How Capitalism Distributes Risk

One of the defining features of capitalism is risk. Risk is starting a new business or investing in somebody else’s. It’s taking out a loan for school or work, betting that you can pay it back. It’s deciding to spend money on a home or a business space, even though the real estate market or severe weather could take it all away. While other economic systems seek to eliminate risk and build safety nets for all, capitalism seems to revel in risk.

But – while not a perfect system – capitalism has developed some rather ingenious ways of managing risk.

Insurance: capitalism’s answer to risk

In other economic systems, people are protected by a government or another large entity holding the money. If property is held in common – as in theoretical communism – or by the government, then you’ll be protected when the house you live in burns down or is flooded. You can move into another one (they all belong to everyone, after all), or the government will give you a new one – in theory, at least.

But capitalism also has an answer to this risk: insurance. As in the other systems, resources are pooled and then doled out to those who need it. In insurance, though, participation is voluntary – and the insurance company makes a profit.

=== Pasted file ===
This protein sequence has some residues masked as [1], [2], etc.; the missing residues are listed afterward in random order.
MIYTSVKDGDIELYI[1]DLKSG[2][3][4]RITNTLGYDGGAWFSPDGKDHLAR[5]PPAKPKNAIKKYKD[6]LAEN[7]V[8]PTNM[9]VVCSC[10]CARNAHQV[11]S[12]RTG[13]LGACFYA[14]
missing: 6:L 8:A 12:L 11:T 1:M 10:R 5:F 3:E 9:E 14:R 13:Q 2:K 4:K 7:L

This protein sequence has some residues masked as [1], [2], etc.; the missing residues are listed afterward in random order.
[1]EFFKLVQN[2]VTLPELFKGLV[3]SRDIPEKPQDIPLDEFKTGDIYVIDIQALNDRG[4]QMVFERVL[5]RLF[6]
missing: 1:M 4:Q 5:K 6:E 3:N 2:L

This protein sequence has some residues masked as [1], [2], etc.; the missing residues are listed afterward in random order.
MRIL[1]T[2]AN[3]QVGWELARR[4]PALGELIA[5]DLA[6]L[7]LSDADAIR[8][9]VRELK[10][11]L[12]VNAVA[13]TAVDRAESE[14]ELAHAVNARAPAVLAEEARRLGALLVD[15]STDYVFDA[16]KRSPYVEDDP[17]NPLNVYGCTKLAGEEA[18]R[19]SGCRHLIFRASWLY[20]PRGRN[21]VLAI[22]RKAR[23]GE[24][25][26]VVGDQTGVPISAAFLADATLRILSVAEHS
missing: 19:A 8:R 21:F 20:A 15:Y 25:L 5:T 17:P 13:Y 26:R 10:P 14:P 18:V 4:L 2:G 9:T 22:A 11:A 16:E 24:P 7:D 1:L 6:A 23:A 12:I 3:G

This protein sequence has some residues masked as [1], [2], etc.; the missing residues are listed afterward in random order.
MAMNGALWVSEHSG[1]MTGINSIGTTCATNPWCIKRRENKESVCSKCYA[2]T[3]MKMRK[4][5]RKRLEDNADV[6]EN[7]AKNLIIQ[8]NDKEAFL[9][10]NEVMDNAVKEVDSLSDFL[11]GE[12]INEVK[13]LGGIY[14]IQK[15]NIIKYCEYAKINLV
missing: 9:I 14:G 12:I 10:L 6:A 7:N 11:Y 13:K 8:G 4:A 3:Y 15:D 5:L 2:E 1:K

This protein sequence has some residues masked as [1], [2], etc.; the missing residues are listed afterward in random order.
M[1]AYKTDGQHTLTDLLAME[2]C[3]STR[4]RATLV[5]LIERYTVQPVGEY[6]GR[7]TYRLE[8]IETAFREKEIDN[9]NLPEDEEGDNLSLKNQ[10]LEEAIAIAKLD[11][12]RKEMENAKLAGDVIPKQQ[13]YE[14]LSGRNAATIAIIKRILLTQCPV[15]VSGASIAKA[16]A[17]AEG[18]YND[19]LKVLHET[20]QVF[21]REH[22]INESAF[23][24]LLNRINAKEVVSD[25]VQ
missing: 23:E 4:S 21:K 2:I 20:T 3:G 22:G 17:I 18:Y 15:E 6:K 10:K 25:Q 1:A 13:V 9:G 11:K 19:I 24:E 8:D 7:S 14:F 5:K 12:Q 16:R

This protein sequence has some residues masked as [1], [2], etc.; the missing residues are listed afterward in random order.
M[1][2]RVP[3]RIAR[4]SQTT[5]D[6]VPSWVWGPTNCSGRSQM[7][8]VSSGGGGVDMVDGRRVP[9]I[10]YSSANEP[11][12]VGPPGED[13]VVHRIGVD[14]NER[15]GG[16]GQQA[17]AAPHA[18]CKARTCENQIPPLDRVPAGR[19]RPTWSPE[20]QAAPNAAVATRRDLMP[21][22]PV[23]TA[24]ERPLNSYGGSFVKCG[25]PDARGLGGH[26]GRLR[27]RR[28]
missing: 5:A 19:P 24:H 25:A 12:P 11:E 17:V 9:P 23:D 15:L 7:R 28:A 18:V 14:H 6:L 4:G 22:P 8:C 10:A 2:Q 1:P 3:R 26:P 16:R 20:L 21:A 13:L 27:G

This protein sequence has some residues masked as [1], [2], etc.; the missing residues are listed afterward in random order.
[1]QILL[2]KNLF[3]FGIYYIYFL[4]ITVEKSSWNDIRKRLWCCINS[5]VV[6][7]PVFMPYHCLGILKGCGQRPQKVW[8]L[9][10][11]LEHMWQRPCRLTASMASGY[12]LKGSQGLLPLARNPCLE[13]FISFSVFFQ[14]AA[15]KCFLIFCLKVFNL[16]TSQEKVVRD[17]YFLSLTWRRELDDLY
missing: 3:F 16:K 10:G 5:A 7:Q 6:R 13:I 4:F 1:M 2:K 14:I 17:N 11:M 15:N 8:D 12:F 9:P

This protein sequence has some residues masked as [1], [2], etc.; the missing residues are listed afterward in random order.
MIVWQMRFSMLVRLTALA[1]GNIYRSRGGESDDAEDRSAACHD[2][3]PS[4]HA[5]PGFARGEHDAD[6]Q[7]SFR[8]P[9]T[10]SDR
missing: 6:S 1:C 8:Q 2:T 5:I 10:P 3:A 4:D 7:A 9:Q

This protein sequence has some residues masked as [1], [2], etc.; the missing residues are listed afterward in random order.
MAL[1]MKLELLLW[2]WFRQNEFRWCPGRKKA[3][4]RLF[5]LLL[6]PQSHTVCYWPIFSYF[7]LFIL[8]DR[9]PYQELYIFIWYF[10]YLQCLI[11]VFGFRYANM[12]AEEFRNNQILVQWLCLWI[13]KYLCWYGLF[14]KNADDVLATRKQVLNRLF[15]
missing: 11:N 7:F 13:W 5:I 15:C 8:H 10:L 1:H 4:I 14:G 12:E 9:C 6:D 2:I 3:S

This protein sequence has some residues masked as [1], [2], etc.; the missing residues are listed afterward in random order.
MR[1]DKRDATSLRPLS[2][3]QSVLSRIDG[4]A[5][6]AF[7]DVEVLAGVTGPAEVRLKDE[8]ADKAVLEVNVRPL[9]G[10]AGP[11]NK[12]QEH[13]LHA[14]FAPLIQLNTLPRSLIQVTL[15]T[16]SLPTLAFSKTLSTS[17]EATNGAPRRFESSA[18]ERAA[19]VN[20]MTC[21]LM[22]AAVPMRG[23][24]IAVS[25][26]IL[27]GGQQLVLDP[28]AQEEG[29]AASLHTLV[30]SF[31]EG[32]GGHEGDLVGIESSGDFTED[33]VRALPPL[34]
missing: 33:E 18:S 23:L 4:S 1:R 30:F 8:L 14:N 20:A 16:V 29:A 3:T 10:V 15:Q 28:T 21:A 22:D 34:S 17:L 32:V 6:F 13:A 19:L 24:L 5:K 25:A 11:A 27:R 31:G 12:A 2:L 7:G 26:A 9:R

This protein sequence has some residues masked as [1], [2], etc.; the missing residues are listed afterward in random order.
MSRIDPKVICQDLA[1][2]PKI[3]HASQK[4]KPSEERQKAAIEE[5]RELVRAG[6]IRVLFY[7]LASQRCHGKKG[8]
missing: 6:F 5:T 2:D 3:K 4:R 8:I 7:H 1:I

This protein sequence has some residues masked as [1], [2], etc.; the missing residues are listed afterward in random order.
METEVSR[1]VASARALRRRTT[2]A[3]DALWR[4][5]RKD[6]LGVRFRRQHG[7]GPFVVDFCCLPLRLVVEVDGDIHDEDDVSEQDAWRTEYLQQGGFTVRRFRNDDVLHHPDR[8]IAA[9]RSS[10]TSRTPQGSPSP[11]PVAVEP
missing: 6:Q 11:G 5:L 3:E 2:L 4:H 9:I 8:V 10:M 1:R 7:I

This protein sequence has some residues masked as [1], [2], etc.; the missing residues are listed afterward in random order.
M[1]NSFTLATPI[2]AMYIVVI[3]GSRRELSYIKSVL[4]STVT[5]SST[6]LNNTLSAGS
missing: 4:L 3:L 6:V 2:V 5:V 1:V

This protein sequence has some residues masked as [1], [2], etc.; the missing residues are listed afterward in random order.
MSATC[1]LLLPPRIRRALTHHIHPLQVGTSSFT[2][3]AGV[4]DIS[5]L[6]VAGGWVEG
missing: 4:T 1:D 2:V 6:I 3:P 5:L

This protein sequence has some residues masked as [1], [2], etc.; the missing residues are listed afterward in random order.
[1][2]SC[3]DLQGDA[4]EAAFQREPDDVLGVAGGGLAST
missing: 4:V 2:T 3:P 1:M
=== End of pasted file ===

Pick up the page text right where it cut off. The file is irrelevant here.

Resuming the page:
The trick, of course, is that you need to pay for insurance. Nothing is free in capitalism, and the onus is on the homeowner to get insurance that covers mold remediation or fire or flooding, and to keep those insurance bills paid up so that the coverage is there if and when it is needed.

In many Western countries, insurance has become tied up with the law. In some cases, this socializes a capitalist solution: subsidized health insurance solutions in the United States, for instance, or the way that many countries mandate that drivers have car insurance in order to register their car.

In other cases, the capitalist methods have leaked into government regulatory laws. Take, for instance, public official bonds. These bonds are all about government and public officials’ duty to uphold their office. But the solution is a very capitalist one: a form of surety bond, which is essentially a type of insurance.

Other ways of spreading risk

If capitalism shows us a sort of “natural state” of the economy, then it’s encouraging to see that our natural inclinations lead us to share risk. While risk is still a staple of investing, the free market has created ingenious ways to reduce risk. For instance, mutual funds allow us to invest in lots of companies at once, spreading out the risk. Then there are index funds, which behave similarly.

Capitalism is a risky business, but it’s clear that we humans would prefer to minimize risk and maximize gain. Capitalism has its own way of doing this, and through free markets as well as government intervention, our imperfect system has shown an incredible ability to adapt to risks and minimize them.

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